Hebrew Language

1. What language(s) and/or dialect(s) do(es) members of your culture speak? What is the most prominent or widely-spoken language in your culture today?

Jewish people in Israel speak some Hebrew but primarily use Yiddish, a combination of German and Hebrew developed by those who originated in Eastern Europe.  Hasidic Jews in the United States speak English, as do some who live in Israel.  In ancient times, Jews spoke Ladino and Arameic (from http://www.joi.org/qa/lang.shtml).  For the following questions I have chosen Hebrew because it is the language used in scripture.

2. Give a brief historical overview from the origin of the language to today -

a. Hebrew originated as a written and spoken language in Jerusalem and there are writings from as early as 587 B.C.E.

b. Hebrew was known as a sacred language during biblical times.  Hebrew experienced a revival in the early 1900s in Europe, mainly due to Eliezer ben Yehudah.  Yehudah developed a modern Hebrew vocabulary that included a mix of old and new words.  He is known as the “father of modern Hebrew”.

c. Hebrew today is mostly the same as the old biblical language. Is it widely-spoken in Israel by Jewish citizens.  However, there is very little use of Hebrew as a spoken language outside of Israel.  Many Jews in Europe, and some in Israel, use Yiddish or English to communicate on a daily basis.

d. Hebrew will not likely spread due to its connection to Jewish culture; however, as long as there are Jews in Israel and Europe, language will not be completely eliminated.  It will likely remain in scripture forever.

Answers a-d are from http://www.myjewishlearning.com/culture/2/Languages/Hebrew.shtml?p=2

*e.* http://www.youtube.com/watch?v=qToHoRxz3co

3. One interesting feature of Hebrew is that it is often written with no vowels.  Our alphabet has 5 vowels, but Hebrew is normally ignores them.  When vowels are written, they are under the letter that they correspond to; however, vowels are usually only used when someone is learning the language.  The Torah does not have any vowels in the scripture.  One other difference is that Hebrew is read and written from write to left; in English, we read and write left to right (from http://www.myjewishlearning.com/culture/2/Languages/Hebrew.shtml?p=1).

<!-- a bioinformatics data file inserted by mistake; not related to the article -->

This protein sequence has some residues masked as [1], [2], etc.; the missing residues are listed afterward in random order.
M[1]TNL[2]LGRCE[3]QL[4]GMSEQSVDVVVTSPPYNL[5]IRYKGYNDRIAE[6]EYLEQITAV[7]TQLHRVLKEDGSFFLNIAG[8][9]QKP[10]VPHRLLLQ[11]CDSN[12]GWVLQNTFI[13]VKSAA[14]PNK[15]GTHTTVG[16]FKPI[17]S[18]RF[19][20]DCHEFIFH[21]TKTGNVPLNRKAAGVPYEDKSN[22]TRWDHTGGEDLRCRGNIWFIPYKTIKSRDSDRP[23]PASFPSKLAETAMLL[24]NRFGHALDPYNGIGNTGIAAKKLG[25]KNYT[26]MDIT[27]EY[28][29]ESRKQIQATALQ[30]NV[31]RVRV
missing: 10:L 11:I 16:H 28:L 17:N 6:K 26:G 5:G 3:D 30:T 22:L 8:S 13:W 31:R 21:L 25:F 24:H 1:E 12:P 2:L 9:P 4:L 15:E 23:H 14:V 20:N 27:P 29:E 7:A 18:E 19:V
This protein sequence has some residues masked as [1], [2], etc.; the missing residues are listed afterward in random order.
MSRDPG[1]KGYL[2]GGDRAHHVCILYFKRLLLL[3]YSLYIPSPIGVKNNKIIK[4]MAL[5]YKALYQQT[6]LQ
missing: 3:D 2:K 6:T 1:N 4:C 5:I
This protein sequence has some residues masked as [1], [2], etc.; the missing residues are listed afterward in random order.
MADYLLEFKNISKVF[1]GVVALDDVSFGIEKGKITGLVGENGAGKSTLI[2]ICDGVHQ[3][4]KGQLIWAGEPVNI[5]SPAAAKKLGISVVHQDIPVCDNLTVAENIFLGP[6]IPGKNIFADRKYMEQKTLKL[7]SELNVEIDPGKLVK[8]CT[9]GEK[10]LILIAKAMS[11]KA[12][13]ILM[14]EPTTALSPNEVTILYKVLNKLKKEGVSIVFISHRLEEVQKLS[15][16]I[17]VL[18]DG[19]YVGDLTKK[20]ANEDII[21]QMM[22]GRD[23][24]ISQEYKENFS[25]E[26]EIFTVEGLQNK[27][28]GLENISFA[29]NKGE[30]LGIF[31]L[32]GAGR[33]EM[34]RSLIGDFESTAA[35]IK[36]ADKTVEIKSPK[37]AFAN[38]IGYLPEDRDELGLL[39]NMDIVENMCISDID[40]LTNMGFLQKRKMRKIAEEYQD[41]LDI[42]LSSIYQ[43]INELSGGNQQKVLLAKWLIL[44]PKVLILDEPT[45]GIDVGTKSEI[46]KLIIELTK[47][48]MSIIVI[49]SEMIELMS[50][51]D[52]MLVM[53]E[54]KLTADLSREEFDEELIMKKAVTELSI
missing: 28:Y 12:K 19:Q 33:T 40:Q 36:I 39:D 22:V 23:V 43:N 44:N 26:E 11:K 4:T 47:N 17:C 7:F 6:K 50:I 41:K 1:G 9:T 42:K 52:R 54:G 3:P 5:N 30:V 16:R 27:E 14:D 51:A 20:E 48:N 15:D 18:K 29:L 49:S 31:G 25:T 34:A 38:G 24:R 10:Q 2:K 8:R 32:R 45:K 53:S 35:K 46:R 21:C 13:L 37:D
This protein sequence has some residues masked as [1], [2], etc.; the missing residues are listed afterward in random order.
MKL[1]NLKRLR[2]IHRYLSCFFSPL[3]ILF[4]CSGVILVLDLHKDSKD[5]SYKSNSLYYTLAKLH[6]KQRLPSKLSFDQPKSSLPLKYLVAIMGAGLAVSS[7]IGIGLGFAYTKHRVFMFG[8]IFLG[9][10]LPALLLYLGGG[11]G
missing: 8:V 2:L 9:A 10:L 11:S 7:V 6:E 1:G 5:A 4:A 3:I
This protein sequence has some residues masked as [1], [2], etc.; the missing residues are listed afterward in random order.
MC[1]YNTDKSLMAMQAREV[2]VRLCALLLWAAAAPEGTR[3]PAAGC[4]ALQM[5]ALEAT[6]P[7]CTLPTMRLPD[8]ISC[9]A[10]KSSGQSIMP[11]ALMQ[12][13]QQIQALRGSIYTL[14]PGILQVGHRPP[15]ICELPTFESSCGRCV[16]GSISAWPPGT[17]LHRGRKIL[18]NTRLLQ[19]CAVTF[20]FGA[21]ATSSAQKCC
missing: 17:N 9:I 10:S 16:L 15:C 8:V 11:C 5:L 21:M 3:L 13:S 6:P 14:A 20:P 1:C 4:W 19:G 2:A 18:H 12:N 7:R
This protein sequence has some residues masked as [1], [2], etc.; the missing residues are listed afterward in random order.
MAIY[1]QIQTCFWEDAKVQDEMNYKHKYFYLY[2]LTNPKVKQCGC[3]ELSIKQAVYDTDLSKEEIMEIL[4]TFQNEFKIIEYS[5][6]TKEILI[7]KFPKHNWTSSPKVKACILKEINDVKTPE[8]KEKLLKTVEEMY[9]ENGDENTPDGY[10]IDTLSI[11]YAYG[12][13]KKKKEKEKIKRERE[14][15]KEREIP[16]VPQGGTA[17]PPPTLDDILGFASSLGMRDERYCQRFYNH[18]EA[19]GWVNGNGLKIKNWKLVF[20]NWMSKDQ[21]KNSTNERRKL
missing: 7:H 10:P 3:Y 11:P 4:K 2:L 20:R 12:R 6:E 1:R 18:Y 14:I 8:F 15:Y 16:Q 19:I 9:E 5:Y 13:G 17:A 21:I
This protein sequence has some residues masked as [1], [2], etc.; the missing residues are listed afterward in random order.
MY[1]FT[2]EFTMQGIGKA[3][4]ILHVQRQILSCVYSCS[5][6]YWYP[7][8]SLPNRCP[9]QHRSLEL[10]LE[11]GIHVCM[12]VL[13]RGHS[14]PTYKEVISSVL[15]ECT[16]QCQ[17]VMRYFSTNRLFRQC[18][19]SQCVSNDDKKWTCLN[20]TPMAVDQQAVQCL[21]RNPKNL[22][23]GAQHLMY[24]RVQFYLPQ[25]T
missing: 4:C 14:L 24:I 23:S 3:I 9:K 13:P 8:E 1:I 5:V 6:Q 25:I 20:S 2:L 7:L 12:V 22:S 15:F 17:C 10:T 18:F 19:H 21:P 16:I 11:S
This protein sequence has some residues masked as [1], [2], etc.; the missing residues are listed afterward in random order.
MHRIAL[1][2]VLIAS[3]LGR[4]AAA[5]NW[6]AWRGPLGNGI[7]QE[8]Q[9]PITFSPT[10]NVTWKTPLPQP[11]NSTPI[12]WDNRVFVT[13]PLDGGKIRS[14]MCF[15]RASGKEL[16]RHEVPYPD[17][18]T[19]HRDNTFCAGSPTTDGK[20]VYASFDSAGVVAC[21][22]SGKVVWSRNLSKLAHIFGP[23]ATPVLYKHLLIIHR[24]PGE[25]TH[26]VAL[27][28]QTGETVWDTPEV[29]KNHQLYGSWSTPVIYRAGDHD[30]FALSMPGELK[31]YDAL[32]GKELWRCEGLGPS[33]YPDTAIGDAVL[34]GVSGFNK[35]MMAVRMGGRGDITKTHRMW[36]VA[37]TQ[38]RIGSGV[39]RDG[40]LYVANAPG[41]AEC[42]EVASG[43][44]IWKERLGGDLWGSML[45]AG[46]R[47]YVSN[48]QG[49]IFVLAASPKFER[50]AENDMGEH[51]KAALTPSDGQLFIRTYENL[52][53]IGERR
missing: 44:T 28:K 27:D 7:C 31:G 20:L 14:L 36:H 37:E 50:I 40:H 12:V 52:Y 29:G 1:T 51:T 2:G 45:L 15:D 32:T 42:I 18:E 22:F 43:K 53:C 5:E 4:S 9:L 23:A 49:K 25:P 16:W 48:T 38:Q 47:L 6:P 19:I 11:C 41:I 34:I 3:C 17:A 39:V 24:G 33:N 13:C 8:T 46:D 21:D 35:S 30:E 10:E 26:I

4. Much like English, Hebrew uses a standardized alphabet.  English has 26 letters and Hebrew uses 22 (they do not have vowels).  Hebrew has just one more consonant than English.  The alphabet is called the “Aleph-bet”, very close to our English pronunciation.  Aleph and bet are the first two letters in the Hebrew alphabet (from http://www.myjewishlearning.com/culture/2/Languages/Hebrew.shtml?p=1)

5. Choose TWO (2) of the following characteristics to post for your culture (or one or more of your culture’s native languages, if multiple languages are spoken).

a.  The gesture in Star Trek of “live long and prosper” actually originated in Judaism.  That hand gesture is similar to the Hebrew hand gesture of the letter “Shin”.  This hand movement often symbolizes the name “Shaddai”, meaning “almighty” or “G-d” (from http://www.todayifoundout.com/index.php/2010/06/the-iconic-live-long-and-prosper-hand-gesture-was-originally-a-jewish-sign/)

d.  A slang term used in your culture -

- Hebrew word: tipesh

- In English, tipesh means “a silly or stupid male”.

- This word is usually used to describe someone rather than name calling.  While it is slightly offensive, “tipesh” is just a relaxed way of saying somebody is a fool.

(above answers from http://www.ulpan.net/hebrew-slang-idiots)

- Tipesh, as with most Hebrew slang, comes from somewhat from Yiddish.  The Yiddish word “tippish” means “typical” in English, which is where “tipesh” gets its root (from http://www.ehebrew.org/articles/hebrew-slang.php#.Uy39Fvk730Y).